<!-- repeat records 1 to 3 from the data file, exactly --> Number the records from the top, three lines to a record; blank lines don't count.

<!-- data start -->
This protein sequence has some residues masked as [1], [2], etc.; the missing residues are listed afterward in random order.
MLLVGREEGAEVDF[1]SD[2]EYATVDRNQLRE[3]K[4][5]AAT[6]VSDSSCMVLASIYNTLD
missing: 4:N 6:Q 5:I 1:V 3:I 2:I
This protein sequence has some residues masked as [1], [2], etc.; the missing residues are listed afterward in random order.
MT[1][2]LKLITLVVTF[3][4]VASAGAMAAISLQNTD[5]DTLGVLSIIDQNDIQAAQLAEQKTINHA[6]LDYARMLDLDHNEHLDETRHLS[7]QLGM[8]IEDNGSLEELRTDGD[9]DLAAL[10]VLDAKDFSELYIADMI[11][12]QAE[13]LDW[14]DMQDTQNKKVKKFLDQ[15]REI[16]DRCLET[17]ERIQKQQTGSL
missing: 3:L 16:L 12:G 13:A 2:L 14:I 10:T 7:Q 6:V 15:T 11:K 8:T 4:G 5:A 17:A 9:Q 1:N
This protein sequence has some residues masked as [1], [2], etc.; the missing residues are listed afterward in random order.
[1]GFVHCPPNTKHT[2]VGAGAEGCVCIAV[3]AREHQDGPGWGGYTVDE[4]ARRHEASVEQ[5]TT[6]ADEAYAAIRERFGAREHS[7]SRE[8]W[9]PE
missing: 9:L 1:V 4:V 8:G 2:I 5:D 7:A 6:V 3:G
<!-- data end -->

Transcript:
This protein sequence has some residues masked as [1], [2], etc.; the missing residues are listed afterward in random order.
MLLVGREEGAEVDF[1]SD[2]EYATVDRNQLRE[3]K[4][5]AAT[6]VSDSSCMVLASIYNTLD
missing: 4:N 6:Q 5:I 1:V 3:I 2:I
This protein sequence has some residues masked as [1], [2], etc.; the missing residues are listed afterward in random order.
MT[1][2]LKLITLVVTF[3][4]VASAGAMAAISLQNTD[5]DTLGVLSIIDQNDIQAAQLAEQKTINHA[6]LDYARMLDLDHNEHLDETRHLS[7]QLGM[8]IEDNGSLEELRTDGD[9]DLAAL[10]VLDAKDFSELYIADMI[11][12]QAE[13]LDW[14]DMQDTQNKKVKKFLDQ[15]REI[16]DRCLET[17]ERIQKQQTGSL
missing: 3:L 16:L 12:G 13:A 2:L 14:I 10:T 7:Q 6:V 15:T 11:K 8:T 4:G 5:A 17:A 9:Q 1:N
This protein sequence has some residues masked as [1], [2], etc.; the missing residues are listed afterward in random order.
[1]GFVHCPPNTKHT[2]VGAGAEGCVCIAV[3]AREHQDGPGWGGYTVDE[4]ARRHEASVEQ[5]TT[6]ADEAYAAIRERFGAREHS[7]SRE[8]W[9]PE
missing: 9:L 1:V 4:V 8:G 2:I 5:D 7:A 6:V 3:G